The newsletter describes how from January 2019, the Network has transitioned from being soley government funded to a public-private partnership led by LGC. Using this vehicle, our ambition is to build a truly global Network by working with governments, industry and other stakeholders from around the world. In support of this vision, the website domain name will transition to an international domain: www.foodauthenticity.global, but we will still operate our present domain www.foodauthenticity.uk in parallel to make sure links keep working.

In this issue, there are three interesting articles as well as our Centre of Expertise Profile:

  • An article on the FAO/IAEA’s new 5 year project on Authenticating High Value Foods.
  • An article from Which? on its consumer and authenticity activities.
  • An article that describes the latest features of the Decernis food fraud database (formerly run by USP)
  • Centre of Expertise Profile, LGC; LGC is proficient across multiple techniques required for food authenticity testing, including rapid / non-targeted / point-of-use methods.

 

 

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The 2019 Organic Market Report reveals that the UK organic market continues to grow. The market is now in to its 8th year of steady, loyal growth, growing +5.3% in 2018 and on target to reach £2.5bn by 2020.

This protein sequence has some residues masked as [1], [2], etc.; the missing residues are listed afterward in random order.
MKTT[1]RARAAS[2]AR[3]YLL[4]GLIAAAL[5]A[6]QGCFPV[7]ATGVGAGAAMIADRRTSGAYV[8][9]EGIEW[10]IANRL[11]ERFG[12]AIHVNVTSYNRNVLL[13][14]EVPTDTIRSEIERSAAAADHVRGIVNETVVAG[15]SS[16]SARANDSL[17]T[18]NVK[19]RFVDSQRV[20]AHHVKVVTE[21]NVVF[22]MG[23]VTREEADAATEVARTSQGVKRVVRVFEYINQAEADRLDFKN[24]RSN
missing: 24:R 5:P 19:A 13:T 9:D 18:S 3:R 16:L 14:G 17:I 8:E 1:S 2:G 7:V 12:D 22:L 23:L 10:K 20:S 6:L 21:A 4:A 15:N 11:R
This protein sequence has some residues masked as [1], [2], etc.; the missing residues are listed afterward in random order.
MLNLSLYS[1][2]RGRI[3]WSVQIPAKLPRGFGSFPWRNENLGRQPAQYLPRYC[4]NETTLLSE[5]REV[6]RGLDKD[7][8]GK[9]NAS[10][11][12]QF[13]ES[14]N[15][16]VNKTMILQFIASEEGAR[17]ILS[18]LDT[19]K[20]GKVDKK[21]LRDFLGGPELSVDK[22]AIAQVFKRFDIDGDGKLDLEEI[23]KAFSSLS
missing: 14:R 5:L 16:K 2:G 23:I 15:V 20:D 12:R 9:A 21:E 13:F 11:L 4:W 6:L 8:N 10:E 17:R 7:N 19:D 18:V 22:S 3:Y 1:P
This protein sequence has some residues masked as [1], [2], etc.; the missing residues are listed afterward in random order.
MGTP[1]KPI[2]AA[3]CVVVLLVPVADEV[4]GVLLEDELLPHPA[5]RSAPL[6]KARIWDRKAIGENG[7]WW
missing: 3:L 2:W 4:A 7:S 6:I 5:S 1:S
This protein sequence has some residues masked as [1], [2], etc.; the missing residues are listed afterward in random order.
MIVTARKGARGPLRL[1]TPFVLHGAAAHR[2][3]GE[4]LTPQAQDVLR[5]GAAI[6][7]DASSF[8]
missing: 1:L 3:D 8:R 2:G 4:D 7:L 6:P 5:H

The 2019 Organic Market Report is the most comprehensive report covering the organic market in the UK today. It is an essential read and reference document for anyone researching or working within the industry, selling organic products or assisting businesses in selling organic in the UK.

The report takes a detailed look at the sales trends across all channels and the major reasons for this growth – it includes updates on the performance of organic in supermarkets, independent retailers, the food service sector and a spotlight on home delivery.

It shares the output from recent consumer research that considers the organic customer, how they shop and what influences their decision making, as well as some interesting take-outs around hot topics like packaging and wider environmental issues that continue to influence shopper choices.